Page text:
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Paul Buchanan at Transport Planning Society mileage-based road pricing debate

Paul Buchanan at Transport Planning Society mileage-based road pricing debate

The recent Transport Planning Society debate was an informative and fascinating affair.TPS invited Gary Raccuja, last year’s winner of the Wolfson prize, to present and discuss his winning paper "Miles Better: Replacing Fuel Duty and VED with a Mileage-based Road Tax, collected by insurers". Responding to Gary's proposal was former chair of the RAC Foundation, David Quarmby, Kris Beuret of Social Research Associates and Volterra Partner Paul Buchanan. Visit the Transport Planning Society website to read more.

Bridget Rosewell speaks at the Town & Country Planning Association conference

In her role as Commissioner at the National Infrastructure Commission, Senior Volterra Advisor Bridget Rosewell was asked to speak at a recent Town & Country Planning Association conference. Bridget delivered a presentation on "Delivering New Towns in the Cambridge/Milton Keynes/Cambridge Corridor". A copy of the presentation is available here.
Computational Modelling

Bridget Rosewell on Modelling Review Expert Panel

Volterra Senior Adviser Bridget Rosewell has contributed to the recent report by the Government Office for Science "Computational Modelling: Technological Futures". You can find the web version here.
Bank Road Junction

Volterra in joint team to undertake City of London Traffic Reduction Study

The City of London Corporation has commissioned a joint team comprising transport & traffic specialists Norman Rourke Pryme, our consultancy and transport planning specialists Markides Associates to undertake the City of London Traffic Reduction Study. The City’s economic performance is vital, not just for London but for the UK, and motorised vehicle access has played a role in its success. Yet the design and management of the City of London’s streets helps the City maintain its position as a world-leading place to do business and as an internationally significant cultural destination.  The recent ‘Bank on Safety’ experimental scheme at Bank junction (LINK) has demonstrated how carefully managed traffic reduction schemes can bring about significant air quality, safety and bus priority benefits. Ever-growing travel demand that stems from economic growth and new developments indicates that now is the right time for the City to reconsider its transport priorities, understand the extent to which the level of motorised traffic can be reduced, what potential benefits and issues might result from traffic reduction, and the mechanisms by which this can be successfully and sustainably achieved. Keith Forth of Norman Rourke Pryme said " In recent years, we have seen how increasingly difficult it is to introduce important safety, cycle, pedestrian, air quality and public realm schemes across central London when overall traffic volumes are not reducing at a fast enough pace to avoid potentially significant impact on traffic capacity, network resilience and accessibility and rat-running through quieter streets. This affects a range of issues – such as bus operations, the region’s commercial viability, road safety and possibly even emergency vehicle response times. This is an exciting opportunity for us to take a step back and assess what targets might be set in the City of London and how best to achieve them."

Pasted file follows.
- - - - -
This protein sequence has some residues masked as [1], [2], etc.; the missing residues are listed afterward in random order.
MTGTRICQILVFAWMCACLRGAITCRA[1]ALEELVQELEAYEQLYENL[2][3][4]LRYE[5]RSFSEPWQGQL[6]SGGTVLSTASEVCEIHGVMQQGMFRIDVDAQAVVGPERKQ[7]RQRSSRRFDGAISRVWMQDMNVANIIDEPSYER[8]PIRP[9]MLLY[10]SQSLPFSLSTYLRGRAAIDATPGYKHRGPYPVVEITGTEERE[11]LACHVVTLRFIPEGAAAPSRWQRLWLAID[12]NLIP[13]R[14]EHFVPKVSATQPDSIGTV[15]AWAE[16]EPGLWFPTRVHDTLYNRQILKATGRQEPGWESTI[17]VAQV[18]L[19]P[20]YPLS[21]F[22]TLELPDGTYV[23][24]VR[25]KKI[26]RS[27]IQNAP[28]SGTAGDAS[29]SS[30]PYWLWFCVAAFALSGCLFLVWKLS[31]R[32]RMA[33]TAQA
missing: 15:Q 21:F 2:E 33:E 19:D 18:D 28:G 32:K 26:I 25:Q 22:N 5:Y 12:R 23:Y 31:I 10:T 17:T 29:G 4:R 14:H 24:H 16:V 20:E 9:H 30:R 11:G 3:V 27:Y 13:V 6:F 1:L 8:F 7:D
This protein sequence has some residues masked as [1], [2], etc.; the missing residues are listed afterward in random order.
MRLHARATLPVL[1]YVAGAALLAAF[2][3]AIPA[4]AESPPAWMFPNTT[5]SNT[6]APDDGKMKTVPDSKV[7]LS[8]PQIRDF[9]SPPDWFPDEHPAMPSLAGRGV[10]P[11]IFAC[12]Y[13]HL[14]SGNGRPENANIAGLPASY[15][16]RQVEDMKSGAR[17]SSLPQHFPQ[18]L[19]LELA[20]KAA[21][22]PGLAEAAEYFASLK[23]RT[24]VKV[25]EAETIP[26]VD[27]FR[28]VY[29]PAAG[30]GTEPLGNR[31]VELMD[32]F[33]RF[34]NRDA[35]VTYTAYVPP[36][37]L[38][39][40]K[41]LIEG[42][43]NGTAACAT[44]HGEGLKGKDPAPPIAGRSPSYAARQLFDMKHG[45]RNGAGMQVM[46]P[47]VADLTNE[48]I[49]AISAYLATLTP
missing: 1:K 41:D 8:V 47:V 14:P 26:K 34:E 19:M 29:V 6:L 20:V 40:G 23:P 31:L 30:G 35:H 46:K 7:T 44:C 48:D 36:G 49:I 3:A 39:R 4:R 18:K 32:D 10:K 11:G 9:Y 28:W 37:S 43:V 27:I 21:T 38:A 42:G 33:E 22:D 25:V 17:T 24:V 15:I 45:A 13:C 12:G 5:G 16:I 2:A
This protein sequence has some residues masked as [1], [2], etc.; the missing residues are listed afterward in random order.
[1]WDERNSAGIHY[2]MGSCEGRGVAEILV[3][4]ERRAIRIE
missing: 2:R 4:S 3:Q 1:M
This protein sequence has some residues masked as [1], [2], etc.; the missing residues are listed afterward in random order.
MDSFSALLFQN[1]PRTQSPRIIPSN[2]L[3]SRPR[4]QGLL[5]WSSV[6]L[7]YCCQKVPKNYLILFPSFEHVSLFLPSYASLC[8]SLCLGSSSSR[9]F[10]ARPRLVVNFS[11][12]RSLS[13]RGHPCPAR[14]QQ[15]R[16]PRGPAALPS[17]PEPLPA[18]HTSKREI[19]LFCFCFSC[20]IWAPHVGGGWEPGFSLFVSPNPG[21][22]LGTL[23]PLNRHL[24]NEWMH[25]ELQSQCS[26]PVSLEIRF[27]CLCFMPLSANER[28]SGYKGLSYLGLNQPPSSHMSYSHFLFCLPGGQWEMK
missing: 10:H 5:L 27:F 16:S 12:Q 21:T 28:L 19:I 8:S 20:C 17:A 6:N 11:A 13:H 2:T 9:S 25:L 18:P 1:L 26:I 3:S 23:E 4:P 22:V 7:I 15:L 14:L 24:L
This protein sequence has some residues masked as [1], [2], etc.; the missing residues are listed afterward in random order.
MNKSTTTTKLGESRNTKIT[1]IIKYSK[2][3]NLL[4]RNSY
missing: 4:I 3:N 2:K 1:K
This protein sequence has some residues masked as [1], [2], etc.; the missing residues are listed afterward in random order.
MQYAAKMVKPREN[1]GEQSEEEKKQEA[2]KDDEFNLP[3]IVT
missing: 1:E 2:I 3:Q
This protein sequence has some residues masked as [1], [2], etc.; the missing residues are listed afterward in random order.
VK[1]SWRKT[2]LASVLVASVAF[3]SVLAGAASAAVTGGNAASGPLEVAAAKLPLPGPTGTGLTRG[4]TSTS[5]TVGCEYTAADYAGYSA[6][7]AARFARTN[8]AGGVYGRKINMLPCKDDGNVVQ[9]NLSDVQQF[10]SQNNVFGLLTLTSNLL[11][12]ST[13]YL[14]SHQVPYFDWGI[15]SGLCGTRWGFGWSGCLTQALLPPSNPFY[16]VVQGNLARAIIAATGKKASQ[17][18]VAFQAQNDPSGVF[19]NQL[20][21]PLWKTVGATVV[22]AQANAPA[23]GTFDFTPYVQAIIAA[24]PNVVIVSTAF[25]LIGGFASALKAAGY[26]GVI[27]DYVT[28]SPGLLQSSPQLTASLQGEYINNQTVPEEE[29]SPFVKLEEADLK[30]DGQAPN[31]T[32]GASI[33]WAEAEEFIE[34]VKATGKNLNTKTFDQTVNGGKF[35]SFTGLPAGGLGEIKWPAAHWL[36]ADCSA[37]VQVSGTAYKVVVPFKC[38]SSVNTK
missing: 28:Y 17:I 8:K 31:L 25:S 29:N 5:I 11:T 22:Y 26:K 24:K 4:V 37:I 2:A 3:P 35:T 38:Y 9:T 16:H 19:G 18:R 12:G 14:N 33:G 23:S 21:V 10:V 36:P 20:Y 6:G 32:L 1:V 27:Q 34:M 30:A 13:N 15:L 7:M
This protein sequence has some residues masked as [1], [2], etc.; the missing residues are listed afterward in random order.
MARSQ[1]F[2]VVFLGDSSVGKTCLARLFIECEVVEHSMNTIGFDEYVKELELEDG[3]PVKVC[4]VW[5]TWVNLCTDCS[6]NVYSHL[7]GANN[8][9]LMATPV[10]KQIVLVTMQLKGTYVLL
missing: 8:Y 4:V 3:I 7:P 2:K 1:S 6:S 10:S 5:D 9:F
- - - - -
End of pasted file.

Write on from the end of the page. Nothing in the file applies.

Busy London Street

Paul Buchanan panellist at mileage-based road pricing debate

Against a backdrop of declining fuel duty revenue, last year’s Wolfson Prize reinvigorated the road pricing debate by asking “how can we pay for better, safer, more reliable roads in a way that is fair to road users and good for the economy and the environment?” Paul Buchanan has been invited to respond to the winning 'Miles Better' proposal before opening the panel debate to audience questions. Venue: Seminar room 4, University of Liverpool in London, 33 Finsbury Square, EC2A 1AG Arrive 18:00 for 18:30 start Visit the Transport Planning Society website for further details.
London Bus